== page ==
As the economy recovers, local efforts help those left behind in Las Vegas

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I met Eddie Custard as he was sitting with all of his possessions on a stretch of Las Vegas Boulevard bordered by cemeteries on both sides. He was sitting against a wall and homeless for two years, he tells me.

"I got laid off. Unemployment ran out," he said.

That's his path here. On these streets -- and tucked away in your community -- Eddie joins a homeless population that, last year, hit 6,500 people -- eighth-highest in the nation.

That fact is why, here in our "homeless corridor," Deacon Thomas Roberts is so thankful.

"We had a $10 million gift from the Fertitta family," Roberts told me, referring to the local gaming pioneers who went on to build the Station Casinos empire.

Roberts runs Catholic Charities, which sits in downtown Las Vegas at ground zero, surrounded by hundreds of homeless. They house hundreds of men each night and feed hundreds of men, women, and children daily.

The $10 million will do many things, he says, including updating the kitchen and sprucing-up the men's shelter.

"A percentage of the capital is going to the renovation of the campus, and to continue to refresh it for those that are being served by it now," Roberts said.

His charity not only helps those near Foremaster Lane and Las Vegas Boulevard but also operates 18 programs, including Meals on Wheels for Las Vegas and North Las Vegas.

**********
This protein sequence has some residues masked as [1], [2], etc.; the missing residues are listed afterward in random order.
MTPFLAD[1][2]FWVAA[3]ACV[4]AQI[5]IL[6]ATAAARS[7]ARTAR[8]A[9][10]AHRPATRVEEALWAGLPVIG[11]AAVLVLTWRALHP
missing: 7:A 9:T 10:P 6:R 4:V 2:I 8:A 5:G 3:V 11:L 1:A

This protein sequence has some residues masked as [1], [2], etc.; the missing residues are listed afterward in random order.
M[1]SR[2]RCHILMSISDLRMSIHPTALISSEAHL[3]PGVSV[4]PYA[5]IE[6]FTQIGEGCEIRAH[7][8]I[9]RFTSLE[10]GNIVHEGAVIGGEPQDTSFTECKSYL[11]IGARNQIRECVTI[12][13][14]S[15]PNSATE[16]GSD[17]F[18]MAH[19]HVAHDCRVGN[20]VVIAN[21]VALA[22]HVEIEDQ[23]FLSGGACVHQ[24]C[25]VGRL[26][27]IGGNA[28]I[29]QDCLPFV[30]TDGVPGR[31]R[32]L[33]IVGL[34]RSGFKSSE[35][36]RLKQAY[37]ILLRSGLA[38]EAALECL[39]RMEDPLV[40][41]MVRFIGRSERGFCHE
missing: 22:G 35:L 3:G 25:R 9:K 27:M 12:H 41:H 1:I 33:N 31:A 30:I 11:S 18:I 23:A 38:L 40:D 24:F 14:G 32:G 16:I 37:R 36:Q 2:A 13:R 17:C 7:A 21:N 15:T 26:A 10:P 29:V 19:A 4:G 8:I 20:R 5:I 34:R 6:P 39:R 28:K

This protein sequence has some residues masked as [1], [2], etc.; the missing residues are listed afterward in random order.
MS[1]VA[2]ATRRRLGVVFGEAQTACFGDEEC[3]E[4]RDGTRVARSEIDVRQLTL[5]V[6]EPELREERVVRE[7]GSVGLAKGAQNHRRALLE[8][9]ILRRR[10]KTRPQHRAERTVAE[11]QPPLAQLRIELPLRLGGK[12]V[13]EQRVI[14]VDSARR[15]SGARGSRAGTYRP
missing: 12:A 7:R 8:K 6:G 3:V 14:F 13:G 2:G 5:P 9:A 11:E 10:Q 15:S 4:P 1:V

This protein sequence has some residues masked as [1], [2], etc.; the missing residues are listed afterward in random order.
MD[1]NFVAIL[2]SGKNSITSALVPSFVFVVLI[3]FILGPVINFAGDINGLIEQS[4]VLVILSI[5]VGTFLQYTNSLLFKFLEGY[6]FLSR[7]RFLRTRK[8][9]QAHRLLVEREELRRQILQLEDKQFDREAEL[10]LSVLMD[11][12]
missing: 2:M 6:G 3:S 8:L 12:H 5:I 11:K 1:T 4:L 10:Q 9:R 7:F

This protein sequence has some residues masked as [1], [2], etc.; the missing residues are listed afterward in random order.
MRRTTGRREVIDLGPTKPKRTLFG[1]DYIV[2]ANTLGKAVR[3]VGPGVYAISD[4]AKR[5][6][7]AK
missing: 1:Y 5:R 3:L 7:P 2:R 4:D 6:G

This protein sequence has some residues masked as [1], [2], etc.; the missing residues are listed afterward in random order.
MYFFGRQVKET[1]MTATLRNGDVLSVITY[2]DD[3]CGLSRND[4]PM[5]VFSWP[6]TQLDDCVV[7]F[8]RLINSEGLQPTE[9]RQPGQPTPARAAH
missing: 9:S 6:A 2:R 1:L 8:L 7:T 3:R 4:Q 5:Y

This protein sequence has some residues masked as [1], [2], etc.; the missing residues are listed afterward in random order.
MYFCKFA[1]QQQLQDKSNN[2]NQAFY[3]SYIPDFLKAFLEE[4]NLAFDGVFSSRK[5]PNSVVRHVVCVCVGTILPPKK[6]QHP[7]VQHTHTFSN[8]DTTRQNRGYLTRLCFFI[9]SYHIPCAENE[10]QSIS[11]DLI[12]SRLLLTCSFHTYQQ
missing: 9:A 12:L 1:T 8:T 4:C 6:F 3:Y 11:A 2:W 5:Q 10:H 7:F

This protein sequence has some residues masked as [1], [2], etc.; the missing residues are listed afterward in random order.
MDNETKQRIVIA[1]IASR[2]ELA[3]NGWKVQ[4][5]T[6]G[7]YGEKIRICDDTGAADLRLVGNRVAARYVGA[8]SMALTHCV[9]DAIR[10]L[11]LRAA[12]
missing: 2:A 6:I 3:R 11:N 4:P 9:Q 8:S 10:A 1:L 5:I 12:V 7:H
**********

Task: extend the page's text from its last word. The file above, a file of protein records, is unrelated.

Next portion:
Across the street sits what the city of Las Vegas says will be a homeless "one-stop shop." Its first phase, which currently sits on two plots of land, is scheduled to open in May, offering the homeless some help and hope.

"Eventually the property that we're standing on right now, and the property next door, will be combined into one larger property to create a larger "safe zone" – resource center – that will be open 24 hours a day," says Jocelyn Bluitt-Fisher, the city's Senior Neighborhood Outreach Specialist.

In Southern Nevada, the Great Recession may be over, but for many, it's an uneven recovery. And you don't have to be homeless to feel it.

Just ask Marcia Blake, who runs the James Seastrand Helping Hands food pantry in North Las Vegas.

"We help 2,200 seniors a month with various services," Blake says. Her pantry is busier than ever. And so are the sidewalks of Las Vegas, where it looks as if our homeless population is exploding.

"I think we have more now, but I think we're seeing a lot more of it. It's just folks coming out of places that they may have been hiding," Bluitt-Fisher said. "So if they were under the freeway, Project Neon is now taking that away."

And they're now moving in plain sight, which is how we found Eddie, who sits in dignity and despair.

"I don't know what else to do," says Custard.

That's his struggle. And ours too.

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